En español



Quick Links

Arizona Opioid Summary

Revised March 2019

Opioid-Related Overdose Deaths

Since 2013, opioid-involved deaths rose 76 percent in Arizona, with 928 deaths reported in 2017.  This is a rate1 of 13.5 deaths per 100,000 persons, compared to the average national rate of 14.6 deaths per 100,000 persons. The greatest increase occured among deaths involving synthetic opioids other than methadone (mainly fentanyl) with a sevenfold increase from 36 deaths in 2012 to 267 deaths in 2017 (Figure 1). Heroin-involved overdose deaths also increased during the same 5-year period from 101 to 334 deaths. Prescription opioid-involved deaths also contributed to the overall increase with 414 deaths reported in 2017.

See textFigure 1. Number of overdose deaths involving opioids in Arizona, by opioid category. Drug categories presented are not mutually exclusive, and deaths might have involved more than one substance. Source: CDC WONDER.

Opioid Pain Reliever Prescriptions

In 2017, Arizona providers wrote 61.2 opioid prescriptions for every 100 persons (Figure 2) compared to the average U.S. rate of 58.7 prescriptions (CDC). This represents a 30 percent decline from a peak of 88.5 opioid prescriptions per 100 persons in 2010.

The rate of overdose deaths involving opioid prescriptions has shown a steady, long-term increase to 5.9 deaths per 100,000 persons in 2017, however, there has been no significant change over the last decade (Figure 2).

See textFigure 2. Arizona rate of overdose deaths involving prescription opioids and the opioid prescribing rate.  Source: CDC and CDC WONDER.

Neonatal Abstinence Syndrome (NAS)

NAS or neonatal opioid withdrawal syndrome (NOWS) may occur when a pregnant woman uses drugs such as opioids during pregnancy. A recent national study revealed a fivefold increase in the incidence of NAS/NOWS between 2004 and 2014, from 1.5 cases per 1,000 hospital births to 8.0 cases per 1,000 hospital births. This is the equivalent of one baby born with symptoms of NAS/NOWS every 15 minutes in the United States. During the same period, hospital costs for NAS/NOWS births increased from $91 million to $563 million, after adjusting for inflation (Figure 3).

To date, there is no standard in NAS/NOWS provider and hospital coding practices (CDC). As a result, there is variability in the trends and rates reported by states. In Arizona, the rate of NAS/NOWS increased by fivefold from 1.5 cases per 1,000 hospital births in 2008 to 7.3 cases per 1,000 hospital births in 2016 (Arizona Department of Health Services).

See textFigure 3. NAS/NOWS Incidence rate and hospital costs for treatment in the United States. Source: T.N.A. Winkelman, et al., 2018.

HIV Prevalence and HIV Diagnoses Attributed to Injection Drug Use (IDU)

See text Figure 4. Arizona: Estimated percent of male vs. female with new HIV diagnoses, by transmission category, 2016. Source: CDC and www.AIDSVU.org.
  • U.S. Incidence: In 2016, 9 percent (3,480) of the 39,589 new diagnoses of HIV in the United States were attributed to IDU. Among males, 6.3 percent (2,530) of new cases were transmitted via IDU or male-to-male contact and IDU. Among females, 2.3 percent (950) were transmitted via IDU (CDC).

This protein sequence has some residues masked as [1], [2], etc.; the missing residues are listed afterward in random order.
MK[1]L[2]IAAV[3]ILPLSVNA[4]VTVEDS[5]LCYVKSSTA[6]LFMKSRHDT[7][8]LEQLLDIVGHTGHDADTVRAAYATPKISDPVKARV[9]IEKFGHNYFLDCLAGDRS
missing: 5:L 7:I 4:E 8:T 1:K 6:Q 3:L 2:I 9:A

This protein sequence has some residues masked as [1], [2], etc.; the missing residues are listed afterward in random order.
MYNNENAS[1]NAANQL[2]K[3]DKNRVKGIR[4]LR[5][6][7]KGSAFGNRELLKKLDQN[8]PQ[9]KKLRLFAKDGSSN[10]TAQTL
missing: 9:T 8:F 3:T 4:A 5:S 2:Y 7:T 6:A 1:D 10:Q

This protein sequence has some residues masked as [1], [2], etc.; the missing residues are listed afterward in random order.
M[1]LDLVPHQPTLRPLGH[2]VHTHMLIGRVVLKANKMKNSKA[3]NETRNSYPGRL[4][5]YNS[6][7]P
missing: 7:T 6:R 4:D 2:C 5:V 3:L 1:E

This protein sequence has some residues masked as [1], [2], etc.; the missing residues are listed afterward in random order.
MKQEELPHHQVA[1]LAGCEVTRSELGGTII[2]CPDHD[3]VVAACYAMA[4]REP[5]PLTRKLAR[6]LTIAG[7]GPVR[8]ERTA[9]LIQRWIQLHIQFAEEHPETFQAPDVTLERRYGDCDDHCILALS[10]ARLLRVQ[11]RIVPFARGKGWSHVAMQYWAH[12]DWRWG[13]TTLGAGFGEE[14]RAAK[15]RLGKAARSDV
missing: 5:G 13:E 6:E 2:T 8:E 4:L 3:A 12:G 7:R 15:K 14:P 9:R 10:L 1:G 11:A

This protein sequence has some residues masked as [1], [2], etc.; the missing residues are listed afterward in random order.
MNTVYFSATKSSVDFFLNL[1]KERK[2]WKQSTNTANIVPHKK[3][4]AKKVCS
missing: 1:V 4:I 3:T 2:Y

• U.S. Prevalence: In 2016, 991,447 Americans were living with a diagnosed HIV infection—a rate of 306.6 cases per 100,000 persons. Among males, 19.9 percent (150,4661) contracted HIV from IDU or male-to-male contact and IDU while 21 percent (50,154) of females were living with HIV attributed to IDU (CDC).
  • State Incidence: Of the new HIV cases in 2016, 778 occurred in Arizona. Among males, 12.4 percent of new HIV cases were attributed to male-to-male contact and IDU. Among females, 22.5 percent of new HIV cases were attributed to IDU (Figure 4) (AIDSVu).
  • State Prevalence: In 2015, an estimated 15,261 persons were living with a diagnosed HIV infection in Arizona—a rate of 270 cases per 100,000 persons. Of those, 18.6 percent of male cases were attributed to IDU or male-to-male contact and IDU. Among females, 26.7 percent were living with HIV attributed to IDU (AIDSVu).

Hepatitis C (HCV) Prevalence and HCV Diagnoses Attributed to Injection Drug Use2

  • U.S. Incidence: In 2016, there were an estimated 41,200 new cases of acute HCV3 (CDC). Among case reports that contain information about IDU, 68.6 percent indicated use of injection drugs (CDC).
  • U.S. Prevalence: An estimated 2.4 million Americans are living with HCV based on 2013-2016 annual averages (CDC).
  • State Incidence: This data is unavailable for the state of Arizona (CDC).
  • State Prevalence: In Arizona, there are an estimated 62,400 persons living with Hepatitis C (2013-2016 annual average), a rate of 1,230 cases per 100,000 persons (HepVu).

Additional Resources

NIH RePORTER FY2018 NIH-funded projects related to opioid use and use disorder in Arizona: 2


  1. Rates are age adjusted using the 2000 U.S. standard population. See CDC WONDER at https://wonder.cdc.gov/ for methods.
  2. Not all states collect or report data on the incidence or prevalence of Hepatitis C or on how Hepatitis C is transmitted. When available, the data will be included.
  3. Actual acute cases are estimated to be 13.9 times the number of reported cases in any year.

This page was last updated March 2019

Get this Publication

Opioid Summaries by State

NIH HEAL (Helping to End Addiction Long-term) Initiative

New Opioid Overdose Materials for Patients

Easy-to-read Drug Facts

This Is NIDA: Opioids

This Is NIDA: Opioids

The National Institute on Drug Abuse's research-based, informative video series "This Is NIDA," addresses the topic of OPIOIDS.